Is it Time to Switch to an Earlier Maturity Corn Hybrid?

Categories: PLANTING, CORN
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Every spring, many farmers at some point will consider switching their original hybrids to earlier maturities, especially when planting progress is delayed. But before changing any plans, it’s important to take a closer look.

Hybrid Maturity Selection for Late Planting

Since most springs are not ideal, farmers are often faced with the decision to continue as planned with planting a full season hybrid, switch to an earlier maturity or plant an alternative crop. Our Golden Harvest Agronomy in Action research team has conducted multi-year studies to better understand the impact of waiting too late to switch hybrid maturity or pulling the trigger too soon. The chart below shows why we always recommend planting the fullest season hybrid adapted for the area.

Fuller season hybrids are able to maximize the growing season to produce higher yields over mid- and short-season hybrids. However, as planting is delayed, the combination of grain drying costs and reduced yield potential from late planting start to minimize the difference in return on investment from planting full season hybrids. Although it’s important to remember that if you have grain drying capacity, there is still an economic benefit to waiting until the 3rd week of May before moving to a 4 to 7 RM earlier hybrid (see chart below). After May, you need to consider switching 8 to 11 RM’s earlier than your original RM, or switch to a different crop.  

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In summary of the findings above: 
  • On average, hybrids will only lose 1 bushel for every 10 days of planting delay prior to May 10.
  • Planting dates after May 10 can experience up to 1 bushel of yield loss each day delayed.
  • Yield benefits of full-season hybrids offset potential grain drying cost enough to discourage switching Relative Maturity (RM) prior to the last week of May.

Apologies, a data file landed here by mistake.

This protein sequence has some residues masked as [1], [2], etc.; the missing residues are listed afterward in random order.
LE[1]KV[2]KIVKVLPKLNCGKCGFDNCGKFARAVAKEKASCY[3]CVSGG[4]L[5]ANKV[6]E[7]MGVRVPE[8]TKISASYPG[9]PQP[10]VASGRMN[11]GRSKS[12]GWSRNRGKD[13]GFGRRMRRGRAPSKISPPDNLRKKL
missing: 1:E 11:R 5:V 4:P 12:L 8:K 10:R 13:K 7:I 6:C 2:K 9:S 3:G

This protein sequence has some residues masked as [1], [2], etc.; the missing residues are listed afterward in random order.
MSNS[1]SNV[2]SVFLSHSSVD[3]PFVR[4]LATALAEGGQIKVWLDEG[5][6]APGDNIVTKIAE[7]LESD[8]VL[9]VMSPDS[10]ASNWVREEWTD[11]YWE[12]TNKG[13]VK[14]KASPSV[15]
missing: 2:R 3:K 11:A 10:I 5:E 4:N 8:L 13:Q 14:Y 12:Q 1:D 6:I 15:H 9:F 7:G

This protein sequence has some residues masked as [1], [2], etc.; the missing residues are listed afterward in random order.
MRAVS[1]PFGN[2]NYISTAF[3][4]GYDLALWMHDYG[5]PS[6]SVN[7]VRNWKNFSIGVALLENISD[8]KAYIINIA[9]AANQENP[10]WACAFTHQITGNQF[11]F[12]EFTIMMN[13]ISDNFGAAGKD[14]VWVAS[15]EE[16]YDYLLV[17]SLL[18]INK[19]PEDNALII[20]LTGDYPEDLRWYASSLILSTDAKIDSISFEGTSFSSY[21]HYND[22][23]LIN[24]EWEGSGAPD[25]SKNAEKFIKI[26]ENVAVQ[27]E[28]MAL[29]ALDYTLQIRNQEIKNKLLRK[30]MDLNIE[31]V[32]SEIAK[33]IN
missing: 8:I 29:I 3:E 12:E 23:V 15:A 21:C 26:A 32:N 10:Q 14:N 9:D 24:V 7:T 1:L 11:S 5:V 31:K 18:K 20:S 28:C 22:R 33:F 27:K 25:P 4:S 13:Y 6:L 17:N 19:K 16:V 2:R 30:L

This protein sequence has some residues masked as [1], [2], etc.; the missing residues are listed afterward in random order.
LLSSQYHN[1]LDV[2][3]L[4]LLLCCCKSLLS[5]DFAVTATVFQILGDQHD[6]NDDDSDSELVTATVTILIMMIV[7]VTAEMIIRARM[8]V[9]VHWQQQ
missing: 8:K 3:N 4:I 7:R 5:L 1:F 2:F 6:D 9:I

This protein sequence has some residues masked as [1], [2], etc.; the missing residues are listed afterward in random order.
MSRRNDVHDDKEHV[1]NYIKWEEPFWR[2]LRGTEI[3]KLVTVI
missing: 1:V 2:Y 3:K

• Corn hybrids mature with fewer accumulated heat units when planting is delayed, minimizing the risk of fall frost injury.
Golden Harvest Agronomy in Action research and numerous university trials have shown minimal yield loss (0.11 bu/day) from delayed planting up until May 10. After May 10, there’s a much bigger penalty (1 bu/day) for delayed planting. The thought of switching to an earlier maturity hybrid when facing a planting delay happens more frequently than most farmers would like. Thoughts of an early fall frost make the decision even more emotional. Before making big shifts to an earlier maturity hybrid, it’s important to understand what we’ve learned from previous research to make the most profitable decision. Here are a few key considerations regarding delayed planting.

A slight planting delay doesn’t necessarily require a switch to a shorter RM hybrid. Corn hybrids mature with fewer accumulated heat units when planting is delayed. This allows the same RM hybrid to reach physiological maturity in fewer days than earlier planting dates, reducing the risk of delayed maturity and potential frost injury. There may be a need to switch to an earlier RM hybrid at some point in time, but it’s important to remember that a day delay in planting doesn’t always mean a day delay in harvest.

The graph below from Agronomy in Action research uses $3.50 per bushel grain and $0.06 per point drying costs. The lines represent return on investment per acre based on whether a hybrid is considered a full, mid- or early season hybrid for the area. A full season hybrid has the latest maturity for the area. A mid-season hybrid develops 4 to 7 days earlier, while the early season hybrid is ready to harvest 8 to 11 days earlier than a full season hybrid. 

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Information from the University of Minnesota outlined in Table 1 below shows similar recommendations and can also be used to help guide your decisions regarding corn maturity for late planting.

Table 1


In summary, farmers should stick with their planned seed corn choices until the last week in May. When planting is delayed until after May 25, it is a good risk management strategy to reduce the relative maturity of the corn hybrids that will be planted. 

Contact your Golden Harvest Seed Advisor with questions or for additional agronomic insights.

Photos are either the property of Syngenta or used under agreement.

Syngenta hereby disclaims liability for third-party websites.


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